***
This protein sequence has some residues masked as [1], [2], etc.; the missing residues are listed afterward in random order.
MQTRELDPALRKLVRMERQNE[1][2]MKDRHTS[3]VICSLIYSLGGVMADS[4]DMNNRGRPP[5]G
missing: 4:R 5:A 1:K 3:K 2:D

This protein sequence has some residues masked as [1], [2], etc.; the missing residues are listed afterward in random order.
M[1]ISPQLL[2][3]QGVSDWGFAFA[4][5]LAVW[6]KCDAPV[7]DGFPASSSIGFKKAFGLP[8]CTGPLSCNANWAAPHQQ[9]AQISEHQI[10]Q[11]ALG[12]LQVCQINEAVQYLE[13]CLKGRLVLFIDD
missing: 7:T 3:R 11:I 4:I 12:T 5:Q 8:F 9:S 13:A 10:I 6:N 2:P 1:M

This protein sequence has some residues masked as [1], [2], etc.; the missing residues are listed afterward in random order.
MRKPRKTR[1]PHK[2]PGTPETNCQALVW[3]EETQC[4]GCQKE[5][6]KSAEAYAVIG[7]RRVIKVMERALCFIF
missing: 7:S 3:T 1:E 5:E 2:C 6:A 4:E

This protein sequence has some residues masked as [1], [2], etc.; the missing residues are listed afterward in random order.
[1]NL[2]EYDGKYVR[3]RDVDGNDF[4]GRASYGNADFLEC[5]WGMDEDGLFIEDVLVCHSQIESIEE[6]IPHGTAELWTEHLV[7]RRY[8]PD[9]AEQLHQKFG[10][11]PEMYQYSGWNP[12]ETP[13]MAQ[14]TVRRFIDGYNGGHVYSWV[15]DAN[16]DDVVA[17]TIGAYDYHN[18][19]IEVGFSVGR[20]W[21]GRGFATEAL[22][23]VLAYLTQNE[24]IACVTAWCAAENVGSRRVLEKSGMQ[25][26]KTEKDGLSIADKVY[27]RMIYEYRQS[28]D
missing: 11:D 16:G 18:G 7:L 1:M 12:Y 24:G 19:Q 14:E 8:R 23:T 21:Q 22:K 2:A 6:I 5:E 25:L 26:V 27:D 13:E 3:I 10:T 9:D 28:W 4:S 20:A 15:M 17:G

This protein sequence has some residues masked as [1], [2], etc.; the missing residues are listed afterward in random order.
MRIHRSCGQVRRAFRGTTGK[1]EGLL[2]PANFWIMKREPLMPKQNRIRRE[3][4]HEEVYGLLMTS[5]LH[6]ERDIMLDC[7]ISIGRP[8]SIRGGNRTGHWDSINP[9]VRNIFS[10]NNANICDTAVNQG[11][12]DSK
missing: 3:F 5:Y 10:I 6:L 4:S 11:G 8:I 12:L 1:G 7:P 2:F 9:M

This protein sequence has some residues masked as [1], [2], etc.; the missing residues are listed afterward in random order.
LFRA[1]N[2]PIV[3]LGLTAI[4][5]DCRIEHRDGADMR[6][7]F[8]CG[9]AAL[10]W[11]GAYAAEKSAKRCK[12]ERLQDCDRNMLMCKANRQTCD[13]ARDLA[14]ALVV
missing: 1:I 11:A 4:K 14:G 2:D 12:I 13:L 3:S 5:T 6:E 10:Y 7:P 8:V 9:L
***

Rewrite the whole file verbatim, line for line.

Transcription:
This protein sequence has some residues masked as [1], [2], etc.; the missing residues are listed afterward in random order.
MQTRELDPALRKLVRMERQNE[1][2]MKDRHTS[3]VICSLIYSLGGVMADS[4]DMNNRGRPP[5]G
missing: 4:R 5:A 1:K 3:K 2:D

This protein sequence has some residues masked as [1], [2], etc.; the missing residues are listed afterward in random order.
M[1]ISPQLL[2][3]QGVSDWGFAFA[4][5]LAVW[6]KCDAPV[7]DGFPASSSIGFKKAFGLP[8]CTGPLSCNANWAAPHQQ[9]AQISEHQI[10]Q[11]ALG[12]LQVCQINEAVQYLE[13]CLKGRLVLFIDD
missing: 7:T 3:R 11:I 4:I 12:T 5:Q 8:F 9:S 13:A 10:I 6:N 2:P 1:M

This protein sequence has some residues masked as [1], [2], etc.; the missing residues are listed afterward in random order.
MRKPRKTR[1]PHK[2]PGTPETNCQALVW[3]EETQC[4]GCQKE[5][6]KSAEAYAVIG[7]RRVIKVMERALCFIF
missing: 7:S 3:T 1:E 5:E 2:C 6:A 4:E

This protein sequence has some residues masked as [1], [2], etc.; the missing residues are listed afterward in random order.
[1]NL[2]EYDGKYVR[3]RDVDGNDF[4]GRASYGNADFLEC[5]WGMDEDGLFIEDVLVCHSQIESIEE[6]IPHGTAELWTEHLV[7]RRY[8]PD[9]AEQLHQKFG[10][11]PEMYQYSGWNP[12]ETP[13]MAQ[14]TVRRFIDGYNGGHVYSWV[15]DAN[16]DDVVA[17]TIGAYDYHN[18][19]IEVGFSVGR[20]W[21]GRGFATEAL[22][23]VLAYLTQNE[24]IACVTAWCAAENVGSRRVLEKSGMQ[25][26]KTEKDGLSIADKVY[27]RMIYEYRQS[28]D
missing: 11:D 16:G 18:G 7:L 1:M 12:Y 24:G 19:Q 14:E 8:R 23:T 21:Q 22:K 2:A 6:I 5:E 25:L 26:V 27:D 13:E 3:I 10:T 9:D 28:W 4:S 20:A 15:M 17:G

This protein sequence has some residues masked as [1], [2], etc.; the missing residues are listed afterward in random order.
MRIHRSCGQVRRAFRGTTGK[1]EGLL[2]PANFWIMKREPLMPKQNRIRRE[3][4]HEEVYGLLMTS[5]LH[6]ERDIMLDC[7]ISIGRP[8]SIRGGNRTGHWDSINP[9]VRNIFS[10]NNANICDTAVNQG[11][12]DSK
missing: 3:F 5:Y 10:I 6:L 4:S 11:G 8:I 12:L 1:G 7:P 2:F 9:M

This protein sequence has some residues masked as [1], [2], etc.; the missing residues are listed afterward in random order.
LFRA[1]N[2]PIV[3]LGLTAI[4][5]DCRIEHRDGADMR[6][7]F[8]CG[9]AAL[10]W[11]GAYAAEKSAKRCK[12]ERLQDCDRNMLMCKANRQTCD[13]ARDLA[14]ALVV
missing: 1:I 11:A 4:K 14:G 2:D 12:I 13:L 3:S 5:T 6:E 10:Y 7:P 8:V 9:L